What is informed consent? In the personal injury context, informed consent is when physicians inform patients of the risks of procedures before engaging in any medical treatment. The point is to let the injured party make an informed decision before agreeing to any medical procedure. In theory this makes sense, but unfortunately the application gets muddled as it requires agreement from both the legal and medical professions on what type of information should be presented to the patient.
According to Illinois law, medical professionals must provide informed consent forms with other relevant medical disclosures to indicate that the patient was informed about the procedure. A failure to do so would mean the patient has a medical malpractice negligence claim. In order to establish a lack of informed consent, the plaintiff will have to prove the medical professional failed to disclose significant material information. Such information would be of the type that would make a patient elect a different choice. For example, the information would make a patient decide not to have the procedure if it had been disclosed. Most states require testimony by an expert witness (a physician, nurse, or whoever was required to inform the patient) as to whether the patient was adequately informed.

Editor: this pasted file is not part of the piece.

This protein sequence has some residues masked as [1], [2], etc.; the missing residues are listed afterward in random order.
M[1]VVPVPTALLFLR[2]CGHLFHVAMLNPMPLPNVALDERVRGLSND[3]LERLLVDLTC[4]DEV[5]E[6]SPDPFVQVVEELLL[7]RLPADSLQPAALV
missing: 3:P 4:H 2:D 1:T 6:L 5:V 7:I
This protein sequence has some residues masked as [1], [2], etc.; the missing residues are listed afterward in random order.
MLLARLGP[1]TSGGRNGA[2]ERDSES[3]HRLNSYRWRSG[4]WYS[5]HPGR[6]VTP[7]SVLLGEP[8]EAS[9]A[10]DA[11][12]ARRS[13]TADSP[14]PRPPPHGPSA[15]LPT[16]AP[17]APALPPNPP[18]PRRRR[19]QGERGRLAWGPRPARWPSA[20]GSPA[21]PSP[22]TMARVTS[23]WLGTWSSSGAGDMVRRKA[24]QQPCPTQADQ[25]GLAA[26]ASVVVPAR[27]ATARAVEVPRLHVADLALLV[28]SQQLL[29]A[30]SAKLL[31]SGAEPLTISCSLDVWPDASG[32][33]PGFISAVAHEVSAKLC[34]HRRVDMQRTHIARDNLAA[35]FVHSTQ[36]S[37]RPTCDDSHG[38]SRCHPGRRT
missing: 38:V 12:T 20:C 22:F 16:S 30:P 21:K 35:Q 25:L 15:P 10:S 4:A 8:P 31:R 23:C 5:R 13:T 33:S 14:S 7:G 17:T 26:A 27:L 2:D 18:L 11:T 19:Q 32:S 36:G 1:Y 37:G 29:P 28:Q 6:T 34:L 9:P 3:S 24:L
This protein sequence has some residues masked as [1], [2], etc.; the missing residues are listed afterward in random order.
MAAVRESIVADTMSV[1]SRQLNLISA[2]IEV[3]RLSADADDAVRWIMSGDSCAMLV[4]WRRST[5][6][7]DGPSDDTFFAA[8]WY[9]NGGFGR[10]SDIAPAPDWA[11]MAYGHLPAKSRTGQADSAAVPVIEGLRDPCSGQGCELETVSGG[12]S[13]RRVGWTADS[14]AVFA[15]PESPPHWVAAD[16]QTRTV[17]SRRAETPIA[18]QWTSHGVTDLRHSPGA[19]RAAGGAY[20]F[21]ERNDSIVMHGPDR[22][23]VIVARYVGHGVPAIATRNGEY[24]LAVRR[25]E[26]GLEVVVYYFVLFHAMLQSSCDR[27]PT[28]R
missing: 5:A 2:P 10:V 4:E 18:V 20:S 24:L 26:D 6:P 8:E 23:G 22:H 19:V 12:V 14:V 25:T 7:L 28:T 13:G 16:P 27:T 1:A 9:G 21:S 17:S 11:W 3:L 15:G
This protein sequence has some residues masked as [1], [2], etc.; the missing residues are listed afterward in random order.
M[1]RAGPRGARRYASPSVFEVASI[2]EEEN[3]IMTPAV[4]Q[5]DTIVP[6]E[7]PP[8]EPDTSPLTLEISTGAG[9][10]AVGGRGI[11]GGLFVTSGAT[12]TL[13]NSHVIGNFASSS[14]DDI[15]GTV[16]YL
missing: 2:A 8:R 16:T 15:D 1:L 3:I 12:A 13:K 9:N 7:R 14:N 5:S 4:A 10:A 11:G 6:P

The problem with informed consent law is that the legal and medical professions are not completely in agreement with regard to what type of information is material to the patient. As a matter of fact, one physician, Dr. Harlan Krumholz, believes for many patients informed consent is a scam. He cites a study where patients signed consent forms for an elective percutaneous coronary intervention, a procedure the patients thought would prevent a future heart attack, when in reality the evidence for that has not been proven. He also notes that many times patients give consent under precarious conditions, like when they are sedated before a procedure.
Legal and medical professionals need a consensus on what informed consent actually means. It is time for such information to be standardized since many procedures do not vary from state to state. It will also help manage medical costs as patients will be more aware of unnecessary procedures. We can also reduce the cost of litigation as we can identify violations much more clearly with hospitals and medical professionals.
This article is for informational purposes only and is not to be construed as legal advice. Your case may be different. Hiring an attorney immediately will protect your rights. Consult an attorney in your area for further guidance.